There's been a flurry of research recently trying to pin down a single gene that could be responsible for obesity, but the fact is genes don't work like that. Despite strong evidence for specific genes accounting for some types of hereditary or severe obesity, the reality is that excessive weight gain can be founded in a variety of different mechanisms, from an inability to regulate appetite to a dysfunction in energy expenditure. A new large-scale study combing through the genetic data of more than 700,000 individuals has now identified 14 genetic variations associated with obesity and body mass index (BMI).

"By considering the genes as a group rather than one-by-one, we could highlight specific genes that both had strong support from genetics and that likely carry out functions that we predict to be important in controlling body weight," says Joel Hirschhorn Professor of Genetics at Boston Children's Hospital and Harvard Medical School.

The massive study involved over 250 research institutions from around the world and combined data from 125 different studies and 718,734 subjects. Fourteen specific genetic variants in 13 genes were identified as playing an important role in the control of body weight, and eight of the genes are new targets for obesity research.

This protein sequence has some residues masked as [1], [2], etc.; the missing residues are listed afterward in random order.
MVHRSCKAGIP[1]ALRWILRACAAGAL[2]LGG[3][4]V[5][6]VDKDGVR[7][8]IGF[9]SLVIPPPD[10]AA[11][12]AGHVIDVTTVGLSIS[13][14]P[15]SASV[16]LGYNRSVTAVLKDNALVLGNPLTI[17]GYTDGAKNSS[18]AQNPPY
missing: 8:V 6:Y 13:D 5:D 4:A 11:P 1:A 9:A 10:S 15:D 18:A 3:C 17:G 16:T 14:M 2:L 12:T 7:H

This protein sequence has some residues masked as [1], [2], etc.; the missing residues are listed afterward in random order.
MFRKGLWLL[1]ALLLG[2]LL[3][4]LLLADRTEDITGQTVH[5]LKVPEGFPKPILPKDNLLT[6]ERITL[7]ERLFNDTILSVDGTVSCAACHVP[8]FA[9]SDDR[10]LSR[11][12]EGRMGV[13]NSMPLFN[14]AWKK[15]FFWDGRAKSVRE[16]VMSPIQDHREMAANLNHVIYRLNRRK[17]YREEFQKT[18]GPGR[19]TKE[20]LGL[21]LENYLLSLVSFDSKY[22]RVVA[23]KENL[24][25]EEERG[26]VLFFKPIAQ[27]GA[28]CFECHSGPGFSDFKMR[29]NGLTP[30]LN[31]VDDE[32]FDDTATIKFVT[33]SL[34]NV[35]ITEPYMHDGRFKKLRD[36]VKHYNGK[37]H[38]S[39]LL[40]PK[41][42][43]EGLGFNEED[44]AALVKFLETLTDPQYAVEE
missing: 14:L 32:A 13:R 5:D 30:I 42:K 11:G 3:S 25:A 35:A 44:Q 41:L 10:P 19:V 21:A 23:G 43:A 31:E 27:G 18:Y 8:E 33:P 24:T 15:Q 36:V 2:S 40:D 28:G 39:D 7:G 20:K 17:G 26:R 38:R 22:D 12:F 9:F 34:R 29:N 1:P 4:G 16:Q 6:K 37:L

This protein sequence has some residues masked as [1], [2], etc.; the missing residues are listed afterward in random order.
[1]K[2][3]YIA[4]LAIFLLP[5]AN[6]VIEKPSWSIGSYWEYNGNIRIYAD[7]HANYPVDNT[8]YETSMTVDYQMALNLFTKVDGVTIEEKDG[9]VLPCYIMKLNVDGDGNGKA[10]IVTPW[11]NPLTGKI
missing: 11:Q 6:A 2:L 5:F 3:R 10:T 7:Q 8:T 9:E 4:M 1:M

One of the discoveries was a copy variation in a gene called MC4R. The gene variant, found in almost 1 in 5,000 people, affects the production of a protein that regulates appetite and results in carriers weighing an average of 15 lb (6.8 kg) heavier than those without the genetic variant. Another discovery revealed two variants in the GIPR gene, found in about 1 in 400 people, and corresponding with an average of 4.5 lb (2 kg) more weight than non-carriers.

"Our study has provided new potential targets for therapeutic interventions, and may even help personalize treatment for carriers of the genetic variations," says Ruth Loos, lead on the study. "While we are a few steps closer to understanding the biology of why some people gain or lose weight more easily than others, further research on each of the identified genes is needed to understand the mechanisms through which they act."

The study was published in the journal Nature Genetics.

Source: Mount Sinai